“Against this backdrop, it is essential to pay close attention to the payment behaviour of buyers and limit payment default risks through credit insurance protection. This can enable businesses trading with Eastern Europe to expand growth opportunities, improve cash flow and protect profitability,” he added.
—Michael Miller, managing editor
Essential Tools for Doing Business Abroad
FCIB Worldwide Credit Reports
FCIB Credit Reports go beyond the numbers, providing in-depth, personal and operational information about your customers and prospects that is vetted, validated and verified. FCIB adds value by using multiple providers—in fact, the best provider, on-the-ground in a region. FCIB checks to see that the subject is who they say they are. The more you know, the better your credit decision will be.
PRS Country Reports
PRS Country Reports help you manage the risk from global market uncertainty by digging beyond the headlines to give you a comprehensive, fact-based view of the economic and political risk of doing business in a particular country. Each report provides 18-month and five-year forecasts for turmoil, investment, transfer and export risk in 100 countries, plus in-depth coverage of relevant political and country risk events, country conditions and independently back-tested methodology sourced by the IMF.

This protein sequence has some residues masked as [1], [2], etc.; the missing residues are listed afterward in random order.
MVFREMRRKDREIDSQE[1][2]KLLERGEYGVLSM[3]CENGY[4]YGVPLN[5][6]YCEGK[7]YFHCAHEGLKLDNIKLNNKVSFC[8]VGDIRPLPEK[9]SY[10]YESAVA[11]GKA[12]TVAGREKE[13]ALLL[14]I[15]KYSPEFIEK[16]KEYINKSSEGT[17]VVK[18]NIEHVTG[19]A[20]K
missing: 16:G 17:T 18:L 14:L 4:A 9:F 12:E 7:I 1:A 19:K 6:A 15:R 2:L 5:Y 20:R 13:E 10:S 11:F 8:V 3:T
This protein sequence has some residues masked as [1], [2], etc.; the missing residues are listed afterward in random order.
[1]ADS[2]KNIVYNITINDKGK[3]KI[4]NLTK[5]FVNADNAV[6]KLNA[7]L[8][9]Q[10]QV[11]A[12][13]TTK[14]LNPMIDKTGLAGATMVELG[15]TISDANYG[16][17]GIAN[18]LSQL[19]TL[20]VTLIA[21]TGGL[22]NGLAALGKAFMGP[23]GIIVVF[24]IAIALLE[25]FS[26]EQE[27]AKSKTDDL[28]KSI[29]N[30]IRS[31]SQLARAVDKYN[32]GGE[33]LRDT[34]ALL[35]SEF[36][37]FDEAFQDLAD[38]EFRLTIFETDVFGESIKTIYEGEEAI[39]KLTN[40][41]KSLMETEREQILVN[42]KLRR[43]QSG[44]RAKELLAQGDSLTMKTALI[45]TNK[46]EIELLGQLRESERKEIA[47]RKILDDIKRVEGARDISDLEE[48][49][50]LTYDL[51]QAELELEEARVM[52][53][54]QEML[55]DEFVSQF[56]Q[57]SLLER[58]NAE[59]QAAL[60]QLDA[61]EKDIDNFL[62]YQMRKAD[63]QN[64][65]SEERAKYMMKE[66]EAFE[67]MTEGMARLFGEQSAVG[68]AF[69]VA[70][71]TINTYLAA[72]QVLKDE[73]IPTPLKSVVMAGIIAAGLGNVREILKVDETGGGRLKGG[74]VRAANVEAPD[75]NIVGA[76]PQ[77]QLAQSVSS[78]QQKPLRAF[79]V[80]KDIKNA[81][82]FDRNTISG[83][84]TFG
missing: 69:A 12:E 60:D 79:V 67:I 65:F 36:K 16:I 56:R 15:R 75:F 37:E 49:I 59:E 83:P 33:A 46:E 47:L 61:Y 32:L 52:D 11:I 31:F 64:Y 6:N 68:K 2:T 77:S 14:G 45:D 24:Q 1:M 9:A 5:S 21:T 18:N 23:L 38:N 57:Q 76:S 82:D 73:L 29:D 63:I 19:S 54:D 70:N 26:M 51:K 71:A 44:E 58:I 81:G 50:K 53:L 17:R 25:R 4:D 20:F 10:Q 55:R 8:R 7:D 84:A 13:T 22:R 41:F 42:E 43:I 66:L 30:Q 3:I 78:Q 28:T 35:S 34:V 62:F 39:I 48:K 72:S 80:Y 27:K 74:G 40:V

Political Risk Newsletter
The “best in class” monthly Political Risk Newsletter, written by the PRS Group and available to members through FCIB, provides concise, easy-to-digest briefs on up to 10 countries, with additional recaps updating prior month’s reports. Each month’s Political and Economic Forecasts Table covers 100 countries, with 18-month and five-year forecasts for KPIs, such as turmoil, financial transfer and export market risk. You’ll also find rating changes, providing an excellent method of tracking ratings and risk, for the countries you’re exporting to.
FCIB and NACM members receive a 10% discount on PRS Country Reports and the Political Risk Newsletter.
To learn more, visit www.fcibglobal.com.
Political Risk in Asian Countries Dampens Economy
The economic health of Asian countries has improved over the past year, but the just-as-quick rise of political risk and social fragility may stunt economic growth in the long term. According to a recent report by Coface, Asian countries now rank above the world average for political risk, falling just behind the Middle East and North Africa. While economic growth remains on the rise, Asia may see a dip in the future, with South Asia showing the most distressing signs.